- PMBoK v5 (p34)This is the third post in my series on governance in the project context. In the first post I introduced my arbitrary, tongue-in-cheek governance maturity level (gml) and in the second post described gml-II Solution, the first level of maturity of project governance. With this post, we advance to describing gml-III.
Remember from the previous post that minimal project governance is focused on the project solution. Advanced project governance, in contrast, is focused on project delivery. Rather than just being concentrated on Executing Process Group (PMBoK v5 section 3.5) activities, gml-III governance covers the entire gamut of process groups: Initiating, Planning, Monitoring and Control, and Closing.
At gml-II, governance activities were directed at the product deliverables. At gml-III, in contrast, expect the governance team to examine the project charter, statement of work, status reports, meeting minutes, and all deliverables in the organization’s methodology, all the way through to the project retrospective and closing. Not only will they be looking to see that the work product was produced, but that the proper template was used, the content conforms to standards, it was distributed properly (both audience and time), and that approval authorities are correct.While governance processes may be similar to those at gml-II, the tools used at this level are ratcheted up. Periodic audits with formal auditing checklists, scoring models (i.e., a project that is not conforming to process is higher risk than one that does), and public, structured project reviews are all normal practices. These audits and reviews are distinctive in that performance is not determined by time, cost or scope; performance is exclusively measured by conformance to process and proper use of tools by the right people.
At this level, there are also differences from the previous level with the governance team. All governance is a form of “Check and Balance” to assure credibility. At gml-II, project governance is within the project delivery methodology, for example, stage gates. As such, it is contained within the department or division; it might even be within the PMO. At gml-III, in contrast, the concern for credibility goes much higher in the organization, thus governance is completely separate from the project delivery organization. At a pharmaceutical company, for example, governance may report up through the legal department; at a financial institution, depending on what department the project team is in, governance may report to legal or to the CFO; in a large (completely projectized) consulting firm that I worked for for many years, the governance team reported directly to the COO. That is, the project delivery organization existed, with branches, branch managers, PMs, Delivery managers, divisions, VPs, etc. But governance was completely independent of the project delivery organization. The project auditors that worked at the branch level did not report to the branch managers, but reported up through their own hierarchy that reached directly to the company president. This demonstrates that gml-III is the appropriate governance level for the consultancy PM.My final comments on gml-III are that, because the governance elements are formal and process-ized, the environment is positioned for continuing process improvement. The project audits will encourage post-project reviews and documented Lessons Learned. These will, in turn, be fed back as inputs into the project audits, resulting in improvements to the checklists, tools, templates and training. This virtuous cycle represents the capstone of gml-III maturity.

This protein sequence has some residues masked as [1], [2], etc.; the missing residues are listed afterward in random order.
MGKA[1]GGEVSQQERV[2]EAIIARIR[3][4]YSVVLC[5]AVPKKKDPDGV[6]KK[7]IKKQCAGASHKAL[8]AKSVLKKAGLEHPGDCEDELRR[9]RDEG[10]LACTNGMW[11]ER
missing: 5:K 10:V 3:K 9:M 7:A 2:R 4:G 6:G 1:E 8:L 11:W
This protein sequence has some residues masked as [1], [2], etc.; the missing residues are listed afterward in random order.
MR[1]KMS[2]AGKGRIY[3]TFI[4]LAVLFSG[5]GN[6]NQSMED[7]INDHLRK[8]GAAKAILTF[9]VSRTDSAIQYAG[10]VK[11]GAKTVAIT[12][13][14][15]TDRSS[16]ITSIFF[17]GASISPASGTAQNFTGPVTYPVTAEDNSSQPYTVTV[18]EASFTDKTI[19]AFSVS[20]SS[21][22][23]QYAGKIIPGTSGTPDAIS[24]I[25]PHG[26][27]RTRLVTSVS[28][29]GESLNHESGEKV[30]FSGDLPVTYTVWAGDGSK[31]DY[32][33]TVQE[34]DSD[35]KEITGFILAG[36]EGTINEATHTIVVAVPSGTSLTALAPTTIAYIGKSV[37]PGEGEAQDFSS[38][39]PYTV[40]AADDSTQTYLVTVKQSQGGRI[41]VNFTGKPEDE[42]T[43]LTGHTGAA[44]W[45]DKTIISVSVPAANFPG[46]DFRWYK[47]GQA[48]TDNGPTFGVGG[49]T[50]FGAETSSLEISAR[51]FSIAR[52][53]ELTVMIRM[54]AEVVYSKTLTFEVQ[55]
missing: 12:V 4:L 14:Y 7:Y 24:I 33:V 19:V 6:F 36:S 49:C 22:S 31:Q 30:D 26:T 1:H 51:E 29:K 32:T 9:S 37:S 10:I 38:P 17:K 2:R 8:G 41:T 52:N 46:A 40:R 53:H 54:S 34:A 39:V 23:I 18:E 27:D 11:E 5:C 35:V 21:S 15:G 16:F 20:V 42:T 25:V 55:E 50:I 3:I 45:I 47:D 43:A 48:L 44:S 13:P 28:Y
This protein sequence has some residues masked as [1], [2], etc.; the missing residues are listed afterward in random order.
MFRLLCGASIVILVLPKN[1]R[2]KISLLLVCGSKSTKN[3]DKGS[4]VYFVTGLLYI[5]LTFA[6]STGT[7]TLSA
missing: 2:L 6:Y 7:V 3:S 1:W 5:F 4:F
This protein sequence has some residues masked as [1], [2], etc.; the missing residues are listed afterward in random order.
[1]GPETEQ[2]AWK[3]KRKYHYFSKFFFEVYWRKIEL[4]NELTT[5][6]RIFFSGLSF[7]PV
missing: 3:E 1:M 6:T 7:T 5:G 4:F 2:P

In my first post in this series, I mentioned that we would explore governance in the project context. So far, we’ve been exclusively discussing project governance, but with the next post, on gml-IV Alignment, we will step outside the project to see what penultimate governance looks like in a project organization.When governance is discussed, someone usually bemoans the inefficiency, the overhead, the burden. Does your organization have too much, too little or just the right amount of governance?
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